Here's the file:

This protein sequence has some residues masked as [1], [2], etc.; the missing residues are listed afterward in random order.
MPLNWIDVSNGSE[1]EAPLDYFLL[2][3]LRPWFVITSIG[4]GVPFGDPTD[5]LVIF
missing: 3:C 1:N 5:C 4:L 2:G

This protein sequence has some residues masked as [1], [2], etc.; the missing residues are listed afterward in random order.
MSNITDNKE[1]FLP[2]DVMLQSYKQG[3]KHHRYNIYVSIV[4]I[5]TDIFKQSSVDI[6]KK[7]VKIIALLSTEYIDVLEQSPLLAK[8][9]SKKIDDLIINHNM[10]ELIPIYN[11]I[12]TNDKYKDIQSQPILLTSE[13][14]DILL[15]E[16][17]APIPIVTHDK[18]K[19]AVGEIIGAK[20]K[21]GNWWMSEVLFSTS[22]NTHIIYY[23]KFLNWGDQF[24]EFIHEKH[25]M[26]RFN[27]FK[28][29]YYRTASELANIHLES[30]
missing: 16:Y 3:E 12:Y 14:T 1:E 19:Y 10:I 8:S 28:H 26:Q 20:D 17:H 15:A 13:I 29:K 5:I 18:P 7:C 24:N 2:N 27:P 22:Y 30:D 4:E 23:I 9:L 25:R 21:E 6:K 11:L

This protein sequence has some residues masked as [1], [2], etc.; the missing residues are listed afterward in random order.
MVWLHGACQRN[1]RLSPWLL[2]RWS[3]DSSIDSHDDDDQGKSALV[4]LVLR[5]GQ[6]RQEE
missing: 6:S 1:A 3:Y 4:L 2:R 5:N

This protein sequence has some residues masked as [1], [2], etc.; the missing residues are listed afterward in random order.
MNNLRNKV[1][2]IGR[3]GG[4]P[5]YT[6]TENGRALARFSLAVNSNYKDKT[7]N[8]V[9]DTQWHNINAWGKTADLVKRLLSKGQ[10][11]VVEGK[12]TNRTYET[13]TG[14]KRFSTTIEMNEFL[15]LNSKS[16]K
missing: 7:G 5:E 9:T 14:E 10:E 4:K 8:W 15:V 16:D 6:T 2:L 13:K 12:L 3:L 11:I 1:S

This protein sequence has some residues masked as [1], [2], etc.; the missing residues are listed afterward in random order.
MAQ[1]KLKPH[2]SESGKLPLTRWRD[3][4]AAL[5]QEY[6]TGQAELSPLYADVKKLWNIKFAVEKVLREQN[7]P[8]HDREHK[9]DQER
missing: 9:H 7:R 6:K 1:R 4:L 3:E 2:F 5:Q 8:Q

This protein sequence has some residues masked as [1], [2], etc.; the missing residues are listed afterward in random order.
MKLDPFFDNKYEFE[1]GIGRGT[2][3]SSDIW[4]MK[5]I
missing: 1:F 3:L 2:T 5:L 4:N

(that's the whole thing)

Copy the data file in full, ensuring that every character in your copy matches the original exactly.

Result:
This protein sequence has some residues masked as [1], [2], etc.; the missing residues are listed afterward in random order.
MPLNWIDVSNGSE[1]EAPLDYFLL[2][3]LRPWFVITSIG[4]GVPFGDPTD[5]LVIF
missing: 3:C 1:N 5:C 4:L 2:G

This protein sequence has some residues masked as [1], [2], etc.; the missing residues are listed afterward in random order.
MSNITDNKE[1]FLP[2]DVMLQSYKQG[3]KHHRYNIYVSIV[4]I[5]TDIFKQSSVDI[6]KK[7]VKIIALLSTEYIDVLEQSPLLAK[8][9]SKKIDDLIINHNM[10]ELIPIYN[11]I[12]TNDKYKDIQSQPILLTSE[13][14]DILL[15]E[16][17]APIPIVTHDK[18]K[19]AVGEIIGAK[20]K[21]GNWWMSEVLFSTS[22]NTHIIYY[23]KFLNWGDQF[24]EFIHEKH[25]M[26]RFN[27]FK[28][29]YYRTASELANIHLES[30]
missing: 16:Y 3:E 12:Y 14:T 1:E 19:Y 10:I 8:S 28:H 26:Q 20:D 17:H 15:A 13:I 29:K 5:I 18:P 7:C 24:N 2:N 27:P 22:Y 30:D 4:E 23:I 9:L 25:R 21:E 6:K 11:L

This protein sequence has some residues masked as [1], [2], etc.; the missing residues are listed afterward in random order.
MVWLHGACQRN[1]RLSPWLL[2]RWS[3]DSSIDSHDDDDQGKSALV[4]LVLR[5]GQ[6]RQEE
missing: 6:S 1:A 3:Y 4:L 2:R 5:N

This protein sequence has some residues masked as [1], [2], etc.; the missing residues are listed afterward in random order.
MNNLRNKV[1][2]IGR[3]GG[4]P[5]YT[6]TENGRALARFSLAVNSNYKDKT[7]N[8]V[9]DTQWHNINAWGKTADLVKRLLSKGQ[10][11]VVEGK[12]TNRTYET[13]TG[14]KRFSTTIEMNEFL[15]LNSKS[16]K
missing: 7:G 5:E 9:T 14:E 10:E 4:K 8:W 15:V 16:D 6:T 2:L 13:K 12:L 3:L 11:I 1:S

This protein sequence has some residues masked as [1], [2], etc.; the missing residues are listed afterward in random order.
MAQ[1]KLKPH[2]SESGKLPLTRWRD[3][4]AAL[5]QEY[6]TGQAELSPLYADVKKLWNIKFAVEKVLREQN[7]P[8]HDREHK[9]DQER
missing: 9:H 7:R 6:K 1:R 4:L 3:E 2:F 5:Q 8:Q

This protein sequence has some residues masked as [1], [2], etc.; the missing residues are listed afterward in random order.
MKLDPFFDNKYEFE[1]GIGRGT[2][3]SSDIW[4]MK[5]I
missing: 1:F 3:L 2:T 5:L 4:N